Using Painters Tape Properly Using Painters Tape Properly
When it comes time to paint an update your home's appearance you've know you're going to need a range of painting supplies . We're all familiar with the standard painting supplies such as brushes, rollers, paint trays and drop cloths, but most of us wouldn't spend any time thinking about a very valuable contributor to a professional looking paint job – painters tape. All painters tapes aren't the same and knowing some of the differences between tape types as well as how to use it properly can turn an OK paint job into a great looking room.
All painters tapes aren't the same
- There are at least two kinds of tape – regular painters tape for use on dry painted surfaces, trim, woodwork, metal or glass and “Delicate” painters tape for use on faux finishes, wall coverings and freshly painted surfaces. (up to 24 hours old) Read the labeling on the package to be sure you get the proper type of tape for your project.
- Size does matter with painters tape so it's commonly available in widths ranging from 3/4” up to 3”. For most jobs 1 1/2” tape will be the best option however, narrower tape works better on thin baseboards or trim while the wider tape can provide quicker coverage to protect large, flat surfaces.
- Don't ever use masking tape instead of painters in your project. Masking tape has much more adhesive than painters tape and will end up lifting the underlying paint right off the wall or trim.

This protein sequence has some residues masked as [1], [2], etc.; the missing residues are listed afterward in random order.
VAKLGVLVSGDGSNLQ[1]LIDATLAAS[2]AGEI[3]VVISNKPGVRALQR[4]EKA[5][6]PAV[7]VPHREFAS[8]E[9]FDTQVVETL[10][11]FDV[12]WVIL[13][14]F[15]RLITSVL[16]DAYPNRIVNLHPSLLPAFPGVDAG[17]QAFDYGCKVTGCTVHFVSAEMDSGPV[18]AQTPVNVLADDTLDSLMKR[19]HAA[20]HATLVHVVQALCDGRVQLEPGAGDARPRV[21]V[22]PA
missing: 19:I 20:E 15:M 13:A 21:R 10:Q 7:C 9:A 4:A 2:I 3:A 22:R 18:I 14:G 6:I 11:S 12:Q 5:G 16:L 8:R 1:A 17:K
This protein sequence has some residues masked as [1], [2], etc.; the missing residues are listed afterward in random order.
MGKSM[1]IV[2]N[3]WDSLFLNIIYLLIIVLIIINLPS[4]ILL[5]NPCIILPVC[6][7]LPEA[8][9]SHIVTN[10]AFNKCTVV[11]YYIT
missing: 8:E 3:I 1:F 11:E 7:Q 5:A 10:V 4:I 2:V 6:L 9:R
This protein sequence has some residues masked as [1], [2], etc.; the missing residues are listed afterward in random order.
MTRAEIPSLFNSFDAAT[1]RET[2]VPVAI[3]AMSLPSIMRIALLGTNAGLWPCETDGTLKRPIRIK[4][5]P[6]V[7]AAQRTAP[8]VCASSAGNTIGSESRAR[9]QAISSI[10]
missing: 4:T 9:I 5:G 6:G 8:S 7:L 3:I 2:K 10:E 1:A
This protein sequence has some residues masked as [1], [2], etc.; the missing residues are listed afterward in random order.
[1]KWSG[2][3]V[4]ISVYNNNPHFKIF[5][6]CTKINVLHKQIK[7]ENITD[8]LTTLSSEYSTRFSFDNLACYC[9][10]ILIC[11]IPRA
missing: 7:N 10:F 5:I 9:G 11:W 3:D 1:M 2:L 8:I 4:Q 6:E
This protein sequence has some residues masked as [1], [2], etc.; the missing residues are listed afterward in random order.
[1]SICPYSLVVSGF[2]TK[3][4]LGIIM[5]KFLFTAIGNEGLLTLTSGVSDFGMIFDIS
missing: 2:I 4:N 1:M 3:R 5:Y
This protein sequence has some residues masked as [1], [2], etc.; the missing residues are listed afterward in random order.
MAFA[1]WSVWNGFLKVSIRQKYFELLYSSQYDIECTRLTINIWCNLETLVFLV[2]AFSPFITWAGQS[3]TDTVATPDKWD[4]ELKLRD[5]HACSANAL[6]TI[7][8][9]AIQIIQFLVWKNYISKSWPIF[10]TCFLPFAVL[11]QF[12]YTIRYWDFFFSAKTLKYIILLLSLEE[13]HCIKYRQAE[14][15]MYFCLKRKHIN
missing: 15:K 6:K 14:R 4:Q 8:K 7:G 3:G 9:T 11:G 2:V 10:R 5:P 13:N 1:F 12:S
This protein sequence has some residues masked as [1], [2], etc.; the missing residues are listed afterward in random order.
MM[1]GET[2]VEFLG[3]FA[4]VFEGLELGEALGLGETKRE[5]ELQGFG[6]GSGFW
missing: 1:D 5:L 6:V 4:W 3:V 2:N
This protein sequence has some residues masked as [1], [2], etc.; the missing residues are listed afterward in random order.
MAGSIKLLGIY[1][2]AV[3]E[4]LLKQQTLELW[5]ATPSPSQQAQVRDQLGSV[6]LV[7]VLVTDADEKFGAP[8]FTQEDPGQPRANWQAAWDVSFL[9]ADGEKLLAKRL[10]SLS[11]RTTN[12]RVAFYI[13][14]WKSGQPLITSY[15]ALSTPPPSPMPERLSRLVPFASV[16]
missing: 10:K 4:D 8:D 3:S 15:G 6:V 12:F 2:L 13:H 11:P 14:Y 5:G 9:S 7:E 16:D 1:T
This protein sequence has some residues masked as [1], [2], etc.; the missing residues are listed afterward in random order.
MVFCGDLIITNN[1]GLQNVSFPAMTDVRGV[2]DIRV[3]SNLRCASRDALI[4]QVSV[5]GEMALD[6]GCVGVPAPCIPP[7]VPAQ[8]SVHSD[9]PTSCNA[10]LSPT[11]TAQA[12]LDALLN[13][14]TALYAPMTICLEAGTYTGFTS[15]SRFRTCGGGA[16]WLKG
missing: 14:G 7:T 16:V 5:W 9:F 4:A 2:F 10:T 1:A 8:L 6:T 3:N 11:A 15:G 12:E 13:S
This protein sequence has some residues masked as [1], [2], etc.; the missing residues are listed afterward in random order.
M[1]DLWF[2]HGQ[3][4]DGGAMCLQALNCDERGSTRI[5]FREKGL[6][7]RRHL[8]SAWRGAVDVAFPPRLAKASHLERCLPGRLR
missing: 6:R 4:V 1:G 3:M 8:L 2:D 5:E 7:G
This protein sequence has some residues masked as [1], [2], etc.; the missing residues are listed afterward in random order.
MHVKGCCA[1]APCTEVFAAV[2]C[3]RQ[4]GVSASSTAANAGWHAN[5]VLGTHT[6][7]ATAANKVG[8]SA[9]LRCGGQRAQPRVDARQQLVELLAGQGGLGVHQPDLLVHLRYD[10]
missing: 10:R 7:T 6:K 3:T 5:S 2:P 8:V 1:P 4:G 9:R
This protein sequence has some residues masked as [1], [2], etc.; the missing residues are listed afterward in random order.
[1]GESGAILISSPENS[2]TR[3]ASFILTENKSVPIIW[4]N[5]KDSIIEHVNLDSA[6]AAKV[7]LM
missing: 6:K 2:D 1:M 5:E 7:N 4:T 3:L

Techniques for using painters tape
- Applying painters tape
- The underlying surface needs to be smooth, clean and dry or paint can seep under the tape and you'll end up with an uneven paint line.
- Apply the tape in one to two foot long sections and firmly press down the edges of the tape with your finger or a putty knife.
- Be careful you don;t stretch the tape or it could split leaving an opening for paint to seep underneath.
- Painting over painters tape
- Move your brush parallel to the edge of the painters tape rather than cutting into the tape edge.
- Avoid going back over the same spot more than once by loading your brush with paint and painting in a long, smooth stroke along the edge.
- Removing painters tape.
- Allow the paint to dry to the touch before you start to remove it - taking it off too quickly will likely smear your fresh paint job. If time is important, you can help paint dry faster by putting a fan in the room to keep the air moving constantly.
- Remove the tape by slowly pulling it back on itself. If you pull too fast the tape will likely tear but pulling too slowly will leave behind adhesive residue.
- If you've allowed the paint to dry thoroughly (24 hours or more) it's a good idea to us a utility knife or razor blade to cut the tape loose before starting to remove it.